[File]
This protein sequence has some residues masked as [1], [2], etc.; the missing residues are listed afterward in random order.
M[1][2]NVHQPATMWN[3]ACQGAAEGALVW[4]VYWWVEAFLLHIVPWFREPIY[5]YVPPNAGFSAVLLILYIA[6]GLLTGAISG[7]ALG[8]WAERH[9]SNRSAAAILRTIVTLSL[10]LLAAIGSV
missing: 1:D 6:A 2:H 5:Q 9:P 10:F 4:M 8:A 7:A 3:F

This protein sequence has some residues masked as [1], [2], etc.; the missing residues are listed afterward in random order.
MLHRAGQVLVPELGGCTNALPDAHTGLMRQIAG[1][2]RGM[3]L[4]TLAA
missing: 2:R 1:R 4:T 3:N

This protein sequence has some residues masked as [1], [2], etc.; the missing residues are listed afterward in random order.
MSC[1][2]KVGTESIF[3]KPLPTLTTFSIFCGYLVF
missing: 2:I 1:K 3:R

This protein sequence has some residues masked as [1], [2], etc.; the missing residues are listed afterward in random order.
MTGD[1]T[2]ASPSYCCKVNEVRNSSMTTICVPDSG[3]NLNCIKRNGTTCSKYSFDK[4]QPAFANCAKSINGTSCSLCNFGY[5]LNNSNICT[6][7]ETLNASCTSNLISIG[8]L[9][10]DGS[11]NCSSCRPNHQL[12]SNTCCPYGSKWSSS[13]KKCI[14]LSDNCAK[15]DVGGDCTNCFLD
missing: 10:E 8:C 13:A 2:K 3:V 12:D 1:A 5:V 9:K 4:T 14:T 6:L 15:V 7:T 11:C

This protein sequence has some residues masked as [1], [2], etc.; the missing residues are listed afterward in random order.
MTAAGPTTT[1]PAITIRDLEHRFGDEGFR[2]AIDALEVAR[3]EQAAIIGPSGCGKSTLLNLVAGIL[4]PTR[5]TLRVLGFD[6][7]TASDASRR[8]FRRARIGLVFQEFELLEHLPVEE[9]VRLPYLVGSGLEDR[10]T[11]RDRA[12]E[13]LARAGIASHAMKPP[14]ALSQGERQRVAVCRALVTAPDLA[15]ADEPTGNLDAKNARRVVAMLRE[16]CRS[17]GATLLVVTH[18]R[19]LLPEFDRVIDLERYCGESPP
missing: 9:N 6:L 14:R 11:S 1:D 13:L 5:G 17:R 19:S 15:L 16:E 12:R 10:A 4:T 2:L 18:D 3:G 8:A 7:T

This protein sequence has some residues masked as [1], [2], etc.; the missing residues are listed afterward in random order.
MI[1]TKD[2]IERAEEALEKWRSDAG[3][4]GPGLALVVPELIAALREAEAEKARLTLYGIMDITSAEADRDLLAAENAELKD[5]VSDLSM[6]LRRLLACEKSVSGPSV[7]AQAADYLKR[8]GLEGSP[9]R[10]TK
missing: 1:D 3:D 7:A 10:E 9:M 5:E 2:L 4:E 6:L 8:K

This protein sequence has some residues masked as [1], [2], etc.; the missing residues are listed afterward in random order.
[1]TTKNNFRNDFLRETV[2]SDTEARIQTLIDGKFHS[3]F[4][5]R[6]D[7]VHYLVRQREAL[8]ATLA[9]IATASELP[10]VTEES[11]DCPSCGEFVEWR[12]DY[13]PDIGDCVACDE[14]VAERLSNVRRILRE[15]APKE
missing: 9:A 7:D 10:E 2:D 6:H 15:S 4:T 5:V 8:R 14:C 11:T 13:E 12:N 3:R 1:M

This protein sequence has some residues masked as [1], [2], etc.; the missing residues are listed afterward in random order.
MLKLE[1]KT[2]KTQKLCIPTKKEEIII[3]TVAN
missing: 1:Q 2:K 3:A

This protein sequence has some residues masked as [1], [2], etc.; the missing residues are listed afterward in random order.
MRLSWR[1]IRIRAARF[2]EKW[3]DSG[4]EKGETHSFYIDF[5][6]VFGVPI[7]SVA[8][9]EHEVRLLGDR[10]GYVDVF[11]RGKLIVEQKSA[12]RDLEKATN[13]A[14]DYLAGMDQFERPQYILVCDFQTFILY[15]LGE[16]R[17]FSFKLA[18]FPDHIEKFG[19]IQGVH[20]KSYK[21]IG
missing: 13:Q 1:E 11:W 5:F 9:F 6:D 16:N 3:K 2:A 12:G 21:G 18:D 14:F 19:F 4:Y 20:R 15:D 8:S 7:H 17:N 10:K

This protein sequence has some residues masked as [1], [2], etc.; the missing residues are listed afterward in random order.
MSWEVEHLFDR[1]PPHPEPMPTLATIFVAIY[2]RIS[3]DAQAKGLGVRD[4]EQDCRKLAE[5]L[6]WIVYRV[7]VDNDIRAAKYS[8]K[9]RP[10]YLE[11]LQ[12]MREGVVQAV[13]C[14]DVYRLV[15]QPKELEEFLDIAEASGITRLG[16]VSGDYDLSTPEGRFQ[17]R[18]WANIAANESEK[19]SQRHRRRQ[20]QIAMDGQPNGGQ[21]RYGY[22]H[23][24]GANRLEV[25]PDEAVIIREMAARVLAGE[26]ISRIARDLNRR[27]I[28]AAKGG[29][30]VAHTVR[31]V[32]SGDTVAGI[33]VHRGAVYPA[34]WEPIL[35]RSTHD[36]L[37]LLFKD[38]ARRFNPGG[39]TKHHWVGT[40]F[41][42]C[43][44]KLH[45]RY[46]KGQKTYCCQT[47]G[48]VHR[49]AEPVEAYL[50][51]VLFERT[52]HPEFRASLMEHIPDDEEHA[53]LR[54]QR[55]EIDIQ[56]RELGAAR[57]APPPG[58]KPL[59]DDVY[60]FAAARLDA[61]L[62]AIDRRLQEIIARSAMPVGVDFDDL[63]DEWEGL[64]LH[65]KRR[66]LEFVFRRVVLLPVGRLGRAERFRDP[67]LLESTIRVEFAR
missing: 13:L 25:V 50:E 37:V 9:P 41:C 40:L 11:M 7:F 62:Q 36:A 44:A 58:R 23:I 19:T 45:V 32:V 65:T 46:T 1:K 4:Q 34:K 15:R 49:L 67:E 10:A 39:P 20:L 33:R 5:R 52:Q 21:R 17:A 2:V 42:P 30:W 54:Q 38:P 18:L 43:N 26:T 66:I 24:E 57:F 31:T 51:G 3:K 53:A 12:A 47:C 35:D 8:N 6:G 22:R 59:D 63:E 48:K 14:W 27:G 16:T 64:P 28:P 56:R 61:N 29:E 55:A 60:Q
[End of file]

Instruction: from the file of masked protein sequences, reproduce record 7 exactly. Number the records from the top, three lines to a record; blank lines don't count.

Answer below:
This protein sequence has some residues masked as [1], [2], etc.; the missing residues are listed afterward in random order.
[1]TTKNNFRNDFLRETV[2]SDTEARIQTLIDGKFHS[3]F[4][5]R[6]D[7]VHYLVRQREAL[8]ATLA[9]IATASELP[10]VTEES[11]DCPSCGEFVEWR[12]DY[13]PDIGDCVACDE[14]VAERLSNVRRILRE[15]APKE
missing: 9:A 7:D 10:E 2:D 6:H 15:S 4:T 5:V 8:R 14:C 11:T 13:E 12:N 3:R 1:M